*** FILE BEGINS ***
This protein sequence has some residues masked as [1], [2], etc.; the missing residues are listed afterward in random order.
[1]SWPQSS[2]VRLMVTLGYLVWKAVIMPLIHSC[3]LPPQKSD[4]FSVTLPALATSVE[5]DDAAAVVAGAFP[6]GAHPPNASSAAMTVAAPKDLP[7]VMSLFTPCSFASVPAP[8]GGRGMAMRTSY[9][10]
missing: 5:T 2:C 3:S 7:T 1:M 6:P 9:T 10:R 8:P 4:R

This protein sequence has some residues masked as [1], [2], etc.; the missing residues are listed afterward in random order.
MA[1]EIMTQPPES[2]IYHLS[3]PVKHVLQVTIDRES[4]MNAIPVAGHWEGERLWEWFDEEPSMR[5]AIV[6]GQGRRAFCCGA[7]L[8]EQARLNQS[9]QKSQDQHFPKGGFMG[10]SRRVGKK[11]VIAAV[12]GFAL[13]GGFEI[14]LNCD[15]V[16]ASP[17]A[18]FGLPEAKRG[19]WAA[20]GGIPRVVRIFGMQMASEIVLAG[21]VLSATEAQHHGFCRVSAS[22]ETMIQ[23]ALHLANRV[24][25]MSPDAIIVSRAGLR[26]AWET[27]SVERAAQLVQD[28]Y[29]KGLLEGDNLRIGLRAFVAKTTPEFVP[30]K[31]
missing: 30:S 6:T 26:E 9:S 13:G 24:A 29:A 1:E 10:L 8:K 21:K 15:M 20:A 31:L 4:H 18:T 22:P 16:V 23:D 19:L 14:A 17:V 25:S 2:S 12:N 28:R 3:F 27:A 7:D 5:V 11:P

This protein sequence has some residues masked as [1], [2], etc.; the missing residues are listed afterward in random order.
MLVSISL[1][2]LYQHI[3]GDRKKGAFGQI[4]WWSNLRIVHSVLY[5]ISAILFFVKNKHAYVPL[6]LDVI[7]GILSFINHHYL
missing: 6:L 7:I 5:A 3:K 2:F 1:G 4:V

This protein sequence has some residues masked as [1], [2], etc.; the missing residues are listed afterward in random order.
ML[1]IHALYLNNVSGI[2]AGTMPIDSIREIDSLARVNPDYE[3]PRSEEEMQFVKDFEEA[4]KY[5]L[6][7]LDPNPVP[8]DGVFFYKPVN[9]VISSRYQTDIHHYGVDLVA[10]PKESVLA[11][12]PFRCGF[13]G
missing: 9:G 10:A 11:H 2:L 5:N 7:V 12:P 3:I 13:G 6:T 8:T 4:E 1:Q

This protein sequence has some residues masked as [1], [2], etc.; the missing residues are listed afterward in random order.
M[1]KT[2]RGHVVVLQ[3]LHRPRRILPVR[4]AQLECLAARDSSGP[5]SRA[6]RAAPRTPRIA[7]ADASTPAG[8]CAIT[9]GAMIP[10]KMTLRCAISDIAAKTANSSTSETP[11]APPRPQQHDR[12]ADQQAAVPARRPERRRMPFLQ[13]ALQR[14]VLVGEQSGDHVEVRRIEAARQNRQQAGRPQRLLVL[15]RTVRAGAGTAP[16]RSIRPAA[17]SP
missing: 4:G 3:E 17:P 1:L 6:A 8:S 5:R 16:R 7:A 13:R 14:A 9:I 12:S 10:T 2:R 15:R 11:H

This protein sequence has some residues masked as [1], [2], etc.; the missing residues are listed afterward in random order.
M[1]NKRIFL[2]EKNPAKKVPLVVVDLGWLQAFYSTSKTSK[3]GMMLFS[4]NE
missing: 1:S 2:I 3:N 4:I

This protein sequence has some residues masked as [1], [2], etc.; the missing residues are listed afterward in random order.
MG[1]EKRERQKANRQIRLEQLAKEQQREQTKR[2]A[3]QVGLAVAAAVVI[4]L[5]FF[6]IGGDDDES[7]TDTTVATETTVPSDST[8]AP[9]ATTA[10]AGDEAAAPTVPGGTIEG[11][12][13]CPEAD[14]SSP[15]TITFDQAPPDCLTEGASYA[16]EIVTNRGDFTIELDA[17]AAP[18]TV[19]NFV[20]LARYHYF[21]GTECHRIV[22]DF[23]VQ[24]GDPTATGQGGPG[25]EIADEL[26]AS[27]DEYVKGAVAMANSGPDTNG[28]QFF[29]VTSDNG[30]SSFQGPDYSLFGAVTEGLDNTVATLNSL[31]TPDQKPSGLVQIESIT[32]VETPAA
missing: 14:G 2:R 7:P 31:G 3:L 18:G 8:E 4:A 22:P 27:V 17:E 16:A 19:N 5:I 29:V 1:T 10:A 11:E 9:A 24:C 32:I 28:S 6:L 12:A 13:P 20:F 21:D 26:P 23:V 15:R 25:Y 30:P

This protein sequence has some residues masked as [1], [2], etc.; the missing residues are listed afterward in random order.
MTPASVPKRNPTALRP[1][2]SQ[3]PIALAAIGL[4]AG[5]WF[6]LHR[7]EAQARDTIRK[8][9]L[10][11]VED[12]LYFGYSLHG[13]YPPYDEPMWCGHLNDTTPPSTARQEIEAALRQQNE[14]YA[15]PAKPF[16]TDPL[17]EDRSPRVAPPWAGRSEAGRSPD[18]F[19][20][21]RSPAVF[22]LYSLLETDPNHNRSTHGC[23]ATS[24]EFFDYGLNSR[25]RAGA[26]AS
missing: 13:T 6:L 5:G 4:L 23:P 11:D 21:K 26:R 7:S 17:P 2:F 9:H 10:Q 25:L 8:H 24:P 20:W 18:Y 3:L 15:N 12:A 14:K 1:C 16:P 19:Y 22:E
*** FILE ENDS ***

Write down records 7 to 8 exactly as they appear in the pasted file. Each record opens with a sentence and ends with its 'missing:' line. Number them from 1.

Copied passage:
This protein sequence has some residues masked as [1], [2], etc.; the missing residues are listed afterward in random order.
MG[1]EKRERQKANRQIRLEQLAKEQQREQTKR[2]A[3]QVGLAVAAAVVI[4]L[5]FF[6]IGGDDDES[7]TDTTVATETTVPSDST[8]AP[9]ATTA[10]AGDEAAAPTVPGGTIEG[11][12][13]CPEAD[14]SSP[15]TITFDQAPPDCLTEGASYA[16]EIVTNRGDFTIELDA[17]AAP[18]TV[19]NFV[20]LARYHYF[21]GTECHRIV[22]DF[23]VQ[24]GDPTATGQGGPG[25]EIADEL[26]AS[27]DEYVKGAVAMANSGPDTNG[28]QFF[29]VTSDNG[30]SSFQGPDYSLFGAVTEGLDNTVATLNSL[31]TPDQKPSGLVQIESIT[32]VETPAA
missing: 14:G 2:R 7:P 31:G 3:L 18:G 8:E 4:A 22:P 27:V 17:E 16:A 19:N 5:I 29:V 1:T 10:A 11:E 9:A 24:C 32:I 28:S 6:L 12:A 13:P 20:F 21:D 26:P 23:V 15:R 25:Y 30:P

This protein sequence has some residues masked as [1], [2], etc.; the missing residues are listed afterward in random order.
MTPASVPKRNPTALRP[1][2]SQ[3]PIALAAIGL[4]AG[5]WF[6]LHR[7]EAQARDTIRK[8][9]L[10][11]VED[12]LYFGYSLHG[13]YPPYDEPMWCGHLNDTTPPSTARQEIEAALRQQNE[14]YA[15]PAKPF[16]TDPL[17]EDRSPRVAPPWAGRSEAGRSPD[18]F[19][20][21]RSPAVF[22]LYSLLETDPNHNRSTHGC[23]ATS[24]EFFDYGLNSR[25]RAGA[26]AS
missing: 13:T 6:L 5:G 4:L 23:P 11:D 21:K 26:R 7:S 17:P 2:F 9:H 10:Q 25:L 8:H 24:P 20:W 18:Y 3:L 15:N 12:A 14:K 1:C 16:P 19:Y 22:E